On Tuesday 23 November 2021, APRA released commentary following the conclusion of its pilot initiatives, the tri-partite audit and technology resilience data collection. According to the regulator, it “expects boards to regularly seek assurance from and, as appropriate, challenge management on the effectiveness of information security controls.”

With regulated financial institutions beginning to scope and plan for a CPS 234 audit, APRA’s release of pilot audit feedback is timely.

Audit outcomes have “reinforced APRA’s view that boards need to strengthen their ability to oversee cyber resilience… APRA expects boards to have the same level of confidence in reviewing and challenging information security issues as they do when governing other business issues.”

Reviewing and challenging information reported by management on cyber resilience

The pilot highlighted that the Board’s effectiveness to review and challenge is reliant on the quality of security information reported by management. Equally, boards may need to expand their skillset to cover these areas, which management should consider in the overall training of the organisation.

Reporting to the Board on cyber risk is not an insignificant task given the non-traditional nature of cyber risk. Cyber risk often pushes Boards outside their comfort zone. Interpreting the reports and being able to understand threats, risks and the right questions to ask is especially difficult for Boards which may not have the speciality skill set necessary to challenge the information being reported.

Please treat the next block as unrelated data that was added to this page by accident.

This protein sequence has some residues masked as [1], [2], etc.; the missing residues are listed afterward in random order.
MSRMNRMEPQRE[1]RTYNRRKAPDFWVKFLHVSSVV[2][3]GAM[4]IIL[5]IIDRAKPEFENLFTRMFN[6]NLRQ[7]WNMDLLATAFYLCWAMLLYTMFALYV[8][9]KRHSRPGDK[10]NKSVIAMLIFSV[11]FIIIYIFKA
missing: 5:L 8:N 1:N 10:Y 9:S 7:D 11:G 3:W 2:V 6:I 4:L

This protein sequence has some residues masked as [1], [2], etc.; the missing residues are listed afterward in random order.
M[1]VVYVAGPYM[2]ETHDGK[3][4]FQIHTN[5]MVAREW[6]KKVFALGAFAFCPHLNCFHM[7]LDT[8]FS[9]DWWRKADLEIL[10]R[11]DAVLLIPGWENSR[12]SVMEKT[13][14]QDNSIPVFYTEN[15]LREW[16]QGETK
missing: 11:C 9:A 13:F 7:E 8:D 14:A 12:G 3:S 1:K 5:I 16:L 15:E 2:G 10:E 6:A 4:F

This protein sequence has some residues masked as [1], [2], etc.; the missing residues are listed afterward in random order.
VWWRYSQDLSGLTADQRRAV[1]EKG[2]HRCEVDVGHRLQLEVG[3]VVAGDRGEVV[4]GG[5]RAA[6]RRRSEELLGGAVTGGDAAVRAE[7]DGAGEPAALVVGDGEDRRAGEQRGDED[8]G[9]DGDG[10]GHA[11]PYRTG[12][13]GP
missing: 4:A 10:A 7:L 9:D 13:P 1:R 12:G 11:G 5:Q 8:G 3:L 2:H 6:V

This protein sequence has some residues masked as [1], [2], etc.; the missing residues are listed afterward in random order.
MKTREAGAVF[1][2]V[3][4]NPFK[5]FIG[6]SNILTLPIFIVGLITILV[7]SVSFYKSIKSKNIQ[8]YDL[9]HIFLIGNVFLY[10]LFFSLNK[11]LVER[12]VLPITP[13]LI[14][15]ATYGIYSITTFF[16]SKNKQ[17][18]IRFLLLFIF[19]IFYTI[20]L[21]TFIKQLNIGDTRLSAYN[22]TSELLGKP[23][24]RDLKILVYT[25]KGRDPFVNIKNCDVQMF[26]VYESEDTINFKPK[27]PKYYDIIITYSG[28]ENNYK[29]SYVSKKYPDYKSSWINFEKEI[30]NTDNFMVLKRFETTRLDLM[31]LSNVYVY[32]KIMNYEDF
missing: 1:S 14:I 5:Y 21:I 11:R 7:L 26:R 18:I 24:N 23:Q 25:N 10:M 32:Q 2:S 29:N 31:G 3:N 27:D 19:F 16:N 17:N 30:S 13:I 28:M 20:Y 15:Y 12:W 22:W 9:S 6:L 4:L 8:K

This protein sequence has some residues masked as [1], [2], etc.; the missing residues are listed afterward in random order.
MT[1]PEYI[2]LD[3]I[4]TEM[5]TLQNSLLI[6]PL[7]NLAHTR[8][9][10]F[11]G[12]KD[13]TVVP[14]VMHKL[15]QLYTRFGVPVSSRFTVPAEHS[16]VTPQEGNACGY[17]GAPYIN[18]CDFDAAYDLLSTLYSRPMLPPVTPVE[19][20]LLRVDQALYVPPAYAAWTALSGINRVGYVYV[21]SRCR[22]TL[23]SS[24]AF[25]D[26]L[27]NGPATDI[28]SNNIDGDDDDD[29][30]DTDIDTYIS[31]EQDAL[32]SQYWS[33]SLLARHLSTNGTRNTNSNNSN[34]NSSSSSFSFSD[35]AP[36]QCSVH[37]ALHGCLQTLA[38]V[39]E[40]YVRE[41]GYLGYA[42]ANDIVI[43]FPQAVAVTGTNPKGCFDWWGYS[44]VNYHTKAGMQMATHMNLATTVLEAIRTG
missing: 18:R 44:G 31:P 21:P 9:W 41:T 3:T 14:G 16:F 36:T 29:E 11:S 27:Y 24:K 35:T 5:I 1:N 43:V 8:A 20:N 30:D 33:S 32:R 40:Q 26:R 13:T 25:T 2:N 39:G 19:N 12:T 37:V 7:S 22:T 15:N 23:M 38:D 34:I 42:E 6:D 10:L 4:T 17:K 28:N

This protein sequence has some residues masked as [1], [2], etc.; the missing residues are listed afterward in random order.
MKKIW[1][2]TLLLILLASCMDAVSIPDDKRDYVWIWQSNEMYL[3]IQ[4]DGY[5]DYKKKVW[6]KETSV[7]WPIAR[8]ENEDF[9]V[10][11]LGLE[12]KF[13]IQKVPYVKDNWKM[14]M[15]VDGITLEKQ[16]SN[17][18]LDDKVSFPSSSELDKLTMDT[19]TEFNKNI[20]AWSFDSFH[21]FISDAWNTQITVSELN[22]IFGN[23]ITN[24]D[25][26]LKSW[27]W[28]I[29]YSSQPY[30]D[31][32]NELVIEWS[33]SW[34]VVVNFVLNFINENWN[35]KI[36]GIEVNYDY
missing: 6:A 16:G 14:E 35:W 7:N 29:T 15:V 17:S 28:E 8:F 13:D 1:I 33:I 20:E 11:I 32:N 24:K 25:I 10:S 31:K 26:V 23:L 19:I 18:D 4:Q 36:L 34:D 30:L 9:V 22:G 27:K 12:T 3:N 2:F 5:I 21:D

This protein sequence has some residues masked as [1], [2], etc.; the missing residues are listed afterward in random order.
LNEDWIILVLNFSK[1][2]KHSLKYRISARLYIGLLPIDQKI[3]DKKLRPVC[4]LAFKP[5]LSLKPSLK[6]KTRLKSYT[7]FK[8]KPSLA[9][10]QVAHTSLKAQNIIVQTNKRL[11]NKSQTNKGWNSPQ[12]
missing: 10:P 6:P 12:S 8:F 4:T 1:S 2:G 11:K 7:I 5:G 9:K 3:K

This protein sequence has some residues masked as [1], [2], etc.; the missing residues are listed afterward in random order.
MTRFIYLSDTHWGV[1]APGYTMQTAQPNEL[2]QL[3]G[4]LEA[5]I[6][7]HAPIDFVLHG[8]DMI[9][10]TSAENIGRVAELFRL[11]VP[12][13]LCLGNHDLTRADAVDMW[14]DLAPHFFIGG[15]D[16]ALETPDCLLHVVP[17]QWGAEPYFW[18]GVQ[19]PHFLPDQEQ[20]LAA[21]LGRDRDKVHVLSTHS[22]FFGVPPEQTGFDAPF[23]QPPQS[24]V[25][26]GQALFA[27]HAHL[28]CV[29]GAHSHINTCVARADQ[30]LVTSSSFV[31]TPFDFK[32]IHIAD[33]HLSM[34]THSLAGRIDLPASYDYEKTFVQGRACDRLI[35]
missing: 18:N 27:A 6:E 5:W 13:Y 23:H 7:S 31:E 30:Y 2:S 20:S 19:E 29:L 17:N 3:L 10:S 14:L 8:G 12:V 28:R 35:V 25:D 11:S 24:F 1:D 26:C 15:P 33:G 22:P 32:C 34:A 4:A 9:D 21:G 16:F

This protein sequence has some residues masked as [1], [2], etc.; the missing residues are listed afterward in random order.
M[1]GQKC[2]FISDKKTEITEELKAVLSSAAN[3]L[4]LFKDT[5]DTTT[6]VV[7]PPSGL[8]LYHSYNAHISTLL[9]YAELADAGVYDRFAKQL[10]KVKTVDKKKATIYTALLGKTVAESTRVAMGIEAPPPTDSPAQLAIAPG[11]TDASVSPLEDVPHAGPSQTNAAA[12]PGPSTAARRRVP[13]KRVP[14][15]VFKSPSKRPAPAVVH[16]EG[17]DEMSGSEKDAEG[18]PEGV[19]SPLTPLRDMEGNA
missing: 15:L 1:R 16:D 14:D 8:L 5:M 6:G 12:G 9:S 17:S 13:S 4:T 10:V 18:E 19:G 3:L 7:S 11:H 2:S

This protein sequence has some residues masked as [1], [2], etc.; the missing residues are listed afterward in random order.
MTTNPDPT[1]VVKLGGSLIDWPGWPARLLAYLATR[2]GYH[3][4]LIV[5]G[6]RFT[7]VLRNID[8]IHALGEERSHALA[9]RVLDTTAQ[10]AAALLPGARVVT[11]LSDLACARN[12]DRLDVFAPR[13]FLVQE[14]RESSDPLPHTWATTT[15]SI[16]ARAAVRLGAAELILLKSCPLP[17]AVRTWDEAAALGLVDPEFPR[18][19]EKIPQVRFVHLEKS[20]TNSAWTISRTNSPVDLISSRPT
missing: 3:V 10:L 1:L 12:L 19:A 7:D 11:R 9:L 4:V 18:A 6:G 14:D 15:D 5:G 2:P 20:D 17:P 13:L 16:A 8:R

APRA has outlined five questions to guide the board in engagement with management, covering vulnerabilities, system capability, regularity of testing and scenario planning.

For management, CPG 234 outlines some key areas for reporting, including capability, incident response, control effectiveness and education. In line with the above, management should ensure that board consideration and “challenge” is well documented in meeting minutes.

Ensuring the topic areas mentioned by CPG234 are supported by quality metrics, free from technical jargon, mapped to financial impact and supported by real wold examples will help to improve the Boards ability to understand and challenge the reports and build their cyber risk management skills.

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